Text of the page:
St. Peter’s Basilica is easily recognized by the dome that was designed by Michelangelo. The Basilica is located at this particular spot as St. Peter was crucified and buried here in 65 AD. Christianity was legalized here in 313 AD which was when Constantine decided to build a Church to honor St. Peter. The building we see today was started in 1506 and completed in 1626. Here is the famous Michelangelo
The 1140' Tall Trajan's Column -The Grandest from AntiquityThe 1140' Tall Trajan's Column -The Grandest from AntiquityThe 1140' Tall Trajan's Column -The Grandest from Antiquity

Trajan used to be on top, but now it is St. Peter
statute of the Pieta and the bronze canopy by the well known artist, Bernini. To get an idea of size within St. Peter’s the bronze canopy stands 7 stories tall as the church covers an area equal to 6 acres!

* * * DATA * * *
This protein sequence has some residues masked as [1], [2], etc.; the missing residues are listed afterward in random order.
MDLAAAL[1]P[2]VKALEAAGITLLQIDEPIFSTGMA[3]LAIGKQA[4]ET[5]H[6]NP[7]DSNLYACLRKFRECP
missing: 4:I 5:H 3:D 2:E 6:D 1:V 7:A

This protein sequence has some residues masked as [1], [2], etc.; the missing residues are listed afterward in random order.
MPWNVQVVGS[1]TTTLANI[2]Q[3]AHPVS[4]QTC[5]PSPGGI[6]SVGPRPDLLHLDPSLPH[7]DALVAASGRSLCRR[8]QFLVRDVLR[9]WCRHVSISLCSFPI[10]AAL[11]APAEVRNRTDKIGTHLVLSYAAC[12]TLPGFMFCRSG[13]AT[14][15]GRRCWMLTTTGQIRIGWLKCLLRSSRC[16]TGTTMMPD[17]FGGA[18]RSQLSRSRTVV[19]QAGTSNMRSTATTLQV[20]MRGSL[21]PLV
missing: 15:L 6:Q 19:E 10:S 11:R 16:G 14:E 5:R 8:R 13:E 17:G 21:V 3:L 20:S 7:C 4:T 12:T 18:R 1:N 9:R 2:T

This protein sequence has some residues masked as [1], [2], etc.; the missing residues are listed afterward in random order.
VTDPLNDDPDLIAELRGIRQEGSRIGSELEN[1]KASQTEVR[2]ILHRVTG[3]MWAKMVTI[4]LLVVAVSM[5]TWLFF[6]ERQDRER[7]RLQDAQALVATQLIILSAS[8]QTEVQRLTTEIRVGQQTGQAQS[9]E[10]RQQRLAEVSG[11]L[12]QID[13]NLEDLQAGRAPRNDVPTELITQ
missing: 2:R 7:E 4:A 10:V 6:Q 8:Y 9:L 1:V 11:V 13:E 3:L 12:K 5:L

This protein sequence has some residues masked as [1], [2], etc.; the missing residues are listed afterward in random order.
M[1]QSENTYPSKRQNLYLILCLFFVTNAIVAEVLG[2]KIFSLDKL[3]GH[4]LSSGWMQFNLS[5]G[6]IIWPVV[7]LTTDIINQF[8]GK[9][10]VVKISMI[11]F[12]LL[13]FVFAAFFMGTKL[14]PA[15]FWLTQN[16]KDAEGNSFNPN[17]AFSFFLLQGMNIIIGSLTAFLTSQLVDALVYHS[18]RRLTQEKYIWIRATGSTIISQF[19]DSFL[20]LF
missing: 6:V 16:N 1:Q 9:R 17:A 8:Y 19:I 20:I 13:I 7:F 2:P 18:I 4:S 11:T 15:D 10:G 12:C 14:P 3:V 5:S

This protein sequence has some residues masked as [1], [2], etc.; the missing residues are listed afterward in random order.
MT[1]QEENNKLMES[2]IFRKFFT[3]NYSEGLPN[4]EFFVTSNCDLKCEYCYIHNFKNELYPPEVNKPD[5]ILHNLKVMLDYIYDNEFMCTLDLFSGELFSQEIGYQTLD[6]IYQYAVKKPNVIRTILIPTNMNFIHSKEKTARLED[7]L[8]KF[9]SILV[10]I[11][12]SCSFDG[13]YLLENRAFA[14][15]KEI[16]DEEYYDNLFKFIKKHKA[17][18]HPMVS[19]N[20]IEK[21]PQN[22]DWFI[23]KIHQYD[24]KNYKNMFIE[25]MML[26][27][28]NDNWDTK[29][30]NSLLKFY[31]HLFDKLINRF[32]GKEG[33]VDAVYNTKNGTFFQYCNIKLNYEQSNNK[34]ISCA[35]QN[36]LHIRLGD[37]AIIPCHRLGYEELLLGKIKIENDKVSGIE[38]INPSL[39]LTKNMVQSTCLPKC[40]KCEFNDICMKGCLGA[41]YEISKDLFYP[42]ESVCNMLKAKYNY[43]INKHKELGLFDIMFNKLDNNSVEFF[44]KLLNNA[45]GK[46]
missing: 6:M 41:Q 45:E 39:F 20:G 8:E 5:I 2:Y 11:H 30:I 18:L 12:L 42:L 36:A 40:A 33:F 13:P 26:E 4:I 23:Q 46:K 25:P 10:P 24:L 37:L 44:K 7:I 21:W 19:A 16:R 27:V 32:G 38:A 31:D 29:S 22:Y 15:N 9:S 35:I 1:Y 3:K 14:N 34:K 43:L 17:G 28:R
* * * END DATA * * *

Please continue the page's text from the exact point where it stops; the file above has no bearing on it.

When you exit St. Peter’s you look out over St. Peter’s Square and the 90 foot obelisk that was originally erected in Egypt more than 2,000 years ago and later moved to Rome. It was moved to this location in 1586 and topped with a cross. No matter what your religious beliefs it is well worth visiting the Vatican Museum, St. Peter’s and the Sistine Chapel to take in the wonderful artwork that has been done over the centuries and are preserved here.